Much like Captain Ahab, the central character in Herman Melville’s novel “Moby-Dick,” local artist Gilbert Wilson also had a lifelong goal. On Sunday, the completion of that goal was celebrated at the Swope Art Museum.

'More relevant now than ever'

Robert K. Elder, an author and journalist was on hand to discuss the brand new edition of “Moby-Dick” that features more than 150 illustrations by Wilson. Elder also had a hand in publishing “Unfinished and Unbroken: The Life of Artist Gilbert Wilson,” after the book’s author, Edward K. Spann, passed away in 2004 while editing the book. Spann served as a professor at Indiana State University for 37 years.

“It was the great lost book of Indiana for more than a decade,” said Elder, who finished editing Spann’s biography of Wilson to ensure its release after learning of the book’s existence.

Elder’s own obsession with Wilson’s work was sparked during a visit to Terre Haute when the Swope Art Museum had a Gilbert Wilson exhibit. “We were here during Christmas break and I was just in awe of the scope of his work. I thought, ‘why don’t more people know of Gilbert Wilson? He should be a household name.’”

Locally, Wilson is best known for his murals in Woodrow Wilson Middle School that encapsulate his politically motivated “social realist” style.

During Elder’s research he heard about the unpublished biography by Spann and sought to help finish the book. He contacted Spann’s family and they agreed to let him pursue publishing. “I owe the Spann family a huge debt of gratitude.”

The illustrated edition of “Moby-Dick” and Spann’s Gilbert Wilson biography were not an easy dream to realize. “I was making a list of all the times these books almost didn’t happen and I stopped at ten because it was too depressing,” Elder said during his presentation on Sunday.

'More relevant now than ever'

Tribune-Star/Austen LeakeSomething to see: Scott Sanders, an archivist from Antioch College (middle) shows Nancy and Fred Nation an original work by Terre Haute artist Gilbert Wilson that Sanders brought from Yellow Springs, Ohio, for the ‘Moby-Dick’ book release party at the Swope Art Museum on Sunday.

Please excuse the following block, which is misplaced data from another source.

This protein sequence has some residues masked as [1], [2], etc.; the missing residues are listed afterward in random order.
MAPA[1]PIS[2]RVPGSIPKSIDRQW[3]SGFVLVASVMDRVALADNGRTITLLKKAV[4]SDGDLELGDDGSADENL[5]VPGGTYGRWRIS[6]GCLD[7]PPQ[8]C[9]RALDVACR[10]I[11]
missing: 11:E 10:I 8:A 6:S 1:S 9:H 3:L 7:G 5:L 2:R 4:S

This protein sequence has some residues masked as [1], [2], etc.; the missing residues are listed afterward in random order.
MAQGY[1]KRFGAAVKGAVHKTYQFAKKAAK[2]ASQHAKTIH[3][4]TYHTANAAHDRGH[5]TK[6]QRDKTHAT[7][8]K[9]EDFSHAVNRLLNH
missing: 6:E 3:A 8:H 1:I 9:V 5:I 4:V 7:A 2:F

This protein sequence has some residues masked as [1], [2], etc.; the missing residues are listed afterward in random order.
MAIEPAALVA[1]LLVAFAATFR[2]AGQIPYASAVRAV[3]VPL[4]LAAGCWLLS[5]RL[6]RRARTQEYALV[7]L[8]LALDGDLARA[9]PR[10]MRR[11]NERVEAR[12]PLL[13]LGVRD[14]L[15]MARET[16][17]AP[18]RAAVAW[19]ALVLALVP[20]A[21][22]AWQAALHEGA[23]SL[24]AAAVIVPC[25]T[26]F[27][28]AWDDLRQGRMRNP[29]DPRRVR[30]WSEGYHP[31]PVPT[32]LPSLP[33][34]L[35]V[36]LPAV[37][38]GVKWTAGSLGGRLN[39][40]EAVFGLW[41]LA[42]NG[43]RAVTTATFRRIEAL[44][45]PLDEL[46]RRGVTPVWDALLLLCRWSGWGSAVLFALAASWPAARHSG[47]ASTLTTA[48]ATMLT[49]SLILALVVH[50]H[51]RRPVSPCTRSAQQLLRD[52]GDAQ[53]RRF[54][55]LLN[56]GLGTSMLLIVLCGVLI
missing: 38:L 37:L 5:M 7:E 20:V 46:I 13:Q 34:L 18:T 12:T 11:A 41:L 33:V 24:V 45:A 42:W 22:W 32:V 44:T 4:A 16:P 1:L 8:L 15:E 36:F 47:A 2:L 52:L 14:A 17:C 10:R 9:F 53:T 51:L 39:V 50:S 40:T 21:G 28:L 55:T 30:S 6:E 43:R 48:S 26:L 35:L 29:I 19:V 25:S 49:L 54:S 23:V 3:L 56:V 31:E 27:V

Elder hopes that this is not the last time books are published about Wilson.

“Wilson’s works here at the Swope and his personal papers at the Vigo County Public Library are a gold mine. There are millions of words by Wilson that are unread. He has novels, screenplays and short stories that are just waiting for a scholar to spend a lifetime championing.”

Elder said current muralists like Shepard Fairey and others have begun discovering Wilson as a figure in American art history and his work is gaining an appreciation that wasn’t received while Wilson, who died in 1999, was alive. “I think Wilson would be grateful and feel like he was finally getting the recognition he deserved… I think the world is ready for Gil Wilson.”

One person who aided the publishing of the biography was in attendance at the Swope Art Museum on Sunday despite living three hours away in Yellow Springs, Ohio. Scott Sanders, who is Antioch College’s archivist, was contacted by Spann in the early 2000s due to the college’s Gilbert Wilson mural that was finished in 1941.

Sanders co-authored an article about the mural with Spann that was published in 2003 by Timeline Magazine in Ohio. “To have a [“Moby-Dick”] book with Wilson’s work done, and to have Ed [Spann’s] book get put out, it’s really special.”

Sanders brought an original drawing that was gifted to the college by friends of Wilson during his time in Yellow Springs. “I help out with things all the time. I help people get their homework done, or their thesis done, or even their book done, but this book was special.”

The new coffee table-sized book published by Hat & Beard Press offers Spann’s biography with the new “Moby-Dick” edition on its website.

“The Swope is lucky to have most of the known works of Wilson. We believe that in the long run will become much better known,” said Fred Nation, who serves as Swope Art Museum director.

Elder credits Swope Art Museum gallery assistant Michael DeGrothy with sparking his interest. “Michael’s passion for Wilson’s work rubbed off on me so I’ve spent three years trying to get [the books] to fruition.”

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